Ballistic defaecation by anisopteran larvae (Odonata): a way to increase foraging success?


The article considers the phenomenon of ballistic defaecation by odonate larvae, exhibited by certain Anisoptera but not by any Zygoptera, and explores two possibilities: (1) that ballistic defaecation in Anisoptera may correlate with increased foraging success (the ‘Wudkevich Hypothesis’) by distancing the prey’s alarm pheromone, persisting in the pellet after defaecation, from the larva’s ambush site; and (2) that its absence in Zygoptera may correlate with their much richer repertoire of intraspecific agonistic behaviour, perhaps reflecting the need to change, and compete for, ambush sites more often. Attention is drawn to kinds of information that could throw light on the Wudkevich Hypothesis and to the design of experiments that would sustain or refute it; and mention is made of the possible implications for larvae of Zygoptera of their ability to learn to modify their antipredation behaviour in response to chemical cues emitted by their predators or by injured conspecifics.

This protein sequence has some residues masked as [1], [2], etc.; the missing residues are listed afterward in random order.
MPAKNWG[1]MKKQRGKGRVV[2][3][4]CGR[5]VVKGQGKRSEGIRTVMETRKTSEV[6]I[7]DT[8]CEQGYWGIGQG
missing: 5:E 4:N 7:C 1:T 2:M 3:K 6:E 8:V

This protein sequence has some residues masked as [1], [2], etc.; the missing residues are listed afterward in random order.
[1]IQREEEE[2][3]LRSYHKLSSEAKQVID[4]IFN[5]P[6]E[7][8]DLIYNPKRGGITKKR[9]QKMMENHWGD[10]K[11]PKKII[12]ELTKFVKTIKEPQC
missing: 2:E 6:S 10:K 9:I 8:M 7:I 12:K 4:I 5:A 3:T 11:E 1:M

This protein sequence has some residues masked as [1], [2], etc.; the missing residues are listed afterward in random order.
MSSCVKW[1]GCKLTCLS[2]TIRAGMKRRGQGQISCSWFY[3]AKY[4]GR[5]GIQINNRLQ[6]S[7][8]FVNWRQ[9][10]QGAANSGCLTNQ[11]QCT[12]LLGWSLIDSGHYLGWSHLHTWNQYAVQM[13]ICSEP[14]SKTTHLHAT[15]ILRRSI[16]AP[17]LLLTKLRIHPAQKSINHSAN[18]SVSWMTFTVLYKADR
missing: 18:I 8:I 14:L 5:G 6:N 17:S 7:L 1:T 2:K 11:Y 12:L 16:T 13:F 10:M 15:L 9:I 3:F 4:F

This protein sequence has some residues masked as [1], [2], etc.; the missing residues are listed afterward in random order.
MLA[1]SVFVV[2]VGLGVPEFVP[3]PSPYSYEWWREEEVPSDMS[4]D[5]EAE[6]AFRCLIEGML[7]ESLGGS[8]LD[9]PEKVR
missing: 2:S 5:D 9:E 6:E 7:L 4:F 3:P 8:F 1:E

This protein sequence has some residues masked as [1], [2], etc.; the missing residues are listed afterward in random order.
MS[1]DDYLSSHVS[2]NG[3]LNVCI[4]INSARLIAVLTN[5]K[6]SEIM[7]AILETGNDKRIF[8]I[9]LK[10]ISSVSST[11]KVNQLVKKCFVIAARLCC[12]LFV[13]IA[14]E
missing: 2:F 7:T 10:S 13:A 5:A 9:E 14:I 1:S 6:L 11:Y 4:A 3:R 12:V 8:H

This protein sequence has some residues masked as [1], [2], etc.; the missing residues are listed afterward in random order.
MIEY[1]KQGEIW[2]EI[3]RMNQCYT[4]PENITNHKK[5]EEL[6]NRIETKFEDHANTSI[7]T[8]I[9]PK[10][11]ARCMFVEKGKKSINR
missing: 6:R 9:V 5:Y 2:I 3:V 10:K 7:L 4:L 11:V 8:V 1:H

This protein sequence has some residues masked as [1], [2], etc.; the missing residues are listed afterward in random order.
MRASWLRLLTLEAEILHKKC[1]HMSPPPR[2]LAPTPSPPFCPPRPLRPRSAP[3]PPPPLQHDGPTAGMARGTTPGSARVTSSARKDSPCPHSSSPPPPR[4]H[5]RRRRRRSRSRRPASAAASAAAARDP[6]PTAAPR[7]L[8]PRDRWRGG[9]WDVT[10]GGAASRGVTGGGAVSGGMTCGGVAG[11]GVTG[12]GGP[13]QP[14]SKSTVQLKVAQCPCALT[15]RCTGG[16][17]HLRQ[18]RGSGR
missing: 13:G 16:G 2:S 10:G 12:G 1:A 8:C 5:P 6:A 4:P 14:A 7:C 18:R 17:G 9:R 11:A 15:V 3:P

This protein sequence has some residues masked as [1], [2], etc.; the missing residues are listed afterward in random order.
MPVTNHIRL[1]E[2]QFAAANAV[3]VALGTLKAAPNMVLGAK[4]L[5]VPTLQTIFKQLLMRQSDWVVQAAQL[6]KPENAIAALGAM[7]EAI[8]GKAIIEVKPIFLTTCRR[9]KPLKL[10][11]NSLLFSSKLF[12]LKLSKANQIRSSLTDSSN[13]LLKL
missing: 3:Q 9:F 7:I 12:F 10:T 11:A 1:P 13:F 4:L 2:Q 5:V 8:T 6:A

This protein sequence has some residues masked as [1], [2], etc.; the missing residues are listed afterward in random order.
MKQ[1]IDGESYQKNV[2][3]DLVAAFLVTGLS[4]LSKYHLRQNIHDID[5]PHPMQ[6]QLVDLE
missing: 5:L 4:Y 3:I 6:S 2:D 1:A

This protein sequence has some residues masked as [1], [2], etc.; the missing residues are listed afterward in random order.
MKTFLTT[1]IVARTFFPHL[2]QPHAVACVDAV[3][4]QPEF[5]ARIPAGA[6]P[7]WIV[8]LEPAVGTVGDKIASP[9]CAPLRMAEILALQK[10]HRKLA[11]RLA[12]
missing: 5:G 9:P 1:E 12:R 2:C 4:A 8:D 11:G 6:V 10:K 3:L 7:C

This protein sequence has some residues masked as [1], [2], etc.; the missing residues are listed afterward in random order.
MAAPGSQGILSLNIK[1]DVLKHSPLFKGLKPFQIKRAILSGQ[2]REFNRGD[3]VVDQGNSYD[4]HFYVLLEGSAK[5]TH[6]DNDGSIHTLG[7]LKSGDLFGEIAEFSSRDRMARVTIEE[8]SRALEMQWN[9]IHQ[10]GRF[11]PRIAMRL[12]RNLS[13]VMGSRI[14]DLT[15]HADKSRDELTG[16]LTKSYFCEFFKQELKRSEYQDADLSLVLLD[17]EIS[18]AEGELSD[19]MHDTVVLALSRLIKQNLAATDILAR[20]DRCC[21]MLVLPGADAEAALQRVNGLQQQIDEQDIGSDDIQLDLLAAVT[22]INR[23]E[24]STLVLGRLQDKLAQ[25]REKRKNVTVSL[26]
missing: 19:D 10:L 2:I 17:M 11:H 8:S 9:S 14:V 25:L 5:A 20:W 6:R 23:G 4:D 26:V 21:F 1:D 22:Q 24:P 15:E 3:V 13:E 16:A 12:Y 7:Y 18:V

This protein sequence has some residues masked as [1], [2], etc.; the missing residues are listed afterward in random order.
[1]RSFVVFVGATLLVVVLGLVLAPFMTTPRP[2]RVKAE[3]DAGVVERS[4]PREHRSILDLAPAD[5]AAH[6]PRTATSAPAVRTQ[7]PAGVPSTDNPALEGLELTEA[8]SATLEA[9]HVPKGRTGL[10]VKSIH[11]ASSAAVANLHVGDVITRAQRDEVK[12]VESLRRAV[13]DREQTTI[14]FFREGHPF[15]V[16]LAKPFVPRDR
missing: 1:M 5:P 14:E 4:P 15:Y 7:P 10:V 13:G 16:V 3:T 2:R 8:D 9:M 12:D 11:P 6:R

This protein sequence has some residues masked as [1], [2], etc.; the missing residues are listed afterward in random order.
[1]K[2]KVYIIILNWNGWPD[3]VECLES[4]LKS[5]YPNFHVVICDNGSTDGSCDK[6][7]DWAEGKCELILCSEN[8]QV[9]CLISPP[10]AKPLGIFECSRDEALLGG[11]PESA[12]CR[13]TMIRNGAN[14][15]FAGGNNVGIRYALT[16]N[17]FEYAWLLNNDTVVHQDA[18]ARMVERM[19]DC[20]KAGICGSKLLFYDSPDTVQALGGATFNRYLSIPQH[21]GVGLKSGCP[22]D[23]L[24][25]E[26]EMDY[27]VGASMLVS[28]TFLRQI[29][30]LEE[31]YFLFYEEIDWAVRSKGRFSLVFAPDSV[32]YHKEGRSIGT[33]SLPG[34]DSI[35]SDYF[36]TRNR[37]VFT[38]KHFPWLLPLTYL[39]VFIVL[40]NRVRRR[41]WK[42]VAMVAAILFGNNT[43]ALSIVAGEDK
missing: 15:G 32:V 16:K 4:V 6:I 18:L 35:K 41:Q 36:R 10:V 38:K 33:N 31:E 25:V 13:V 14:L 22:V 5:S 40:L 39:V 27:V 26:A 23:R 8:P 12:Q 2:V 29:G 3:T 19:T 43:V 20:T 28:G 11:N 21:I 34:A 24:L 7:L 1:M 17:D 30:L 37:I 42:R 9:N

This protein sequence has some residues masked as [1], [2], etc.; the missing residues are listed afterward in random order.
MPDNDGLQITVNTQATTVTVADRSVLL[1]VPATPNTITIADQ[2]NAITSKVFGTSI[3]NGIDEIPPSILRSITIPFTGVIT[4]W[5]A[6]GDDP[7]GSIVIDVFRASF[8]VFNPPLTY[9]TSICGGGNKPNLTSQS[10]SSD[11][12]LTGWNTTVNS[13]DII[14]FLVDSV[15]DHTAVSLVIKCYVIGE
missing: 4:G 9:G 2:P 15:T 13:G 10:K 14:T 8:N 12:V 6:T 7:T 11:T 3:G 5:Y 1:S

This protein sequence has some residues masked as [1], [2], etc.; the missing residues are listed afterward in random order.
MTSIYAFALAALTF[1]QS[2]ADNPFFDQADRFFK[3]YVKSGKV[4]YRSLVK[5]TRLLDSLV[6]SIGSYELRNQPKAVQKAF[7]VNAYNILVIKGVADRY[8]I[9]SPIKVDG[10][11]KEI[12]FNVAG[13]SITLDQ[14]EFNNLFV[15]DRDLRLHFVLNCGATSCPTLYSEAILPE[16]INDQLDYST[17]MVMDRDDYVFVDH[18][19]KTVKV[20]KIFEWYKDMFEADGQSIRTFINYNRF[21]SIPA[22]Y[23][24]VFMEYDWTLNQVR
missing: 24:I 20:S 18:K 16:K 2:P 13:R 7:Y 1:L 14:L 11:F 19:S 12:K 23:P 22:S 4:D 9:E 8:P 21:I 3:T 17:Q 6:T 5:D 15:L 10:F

Issue section: Article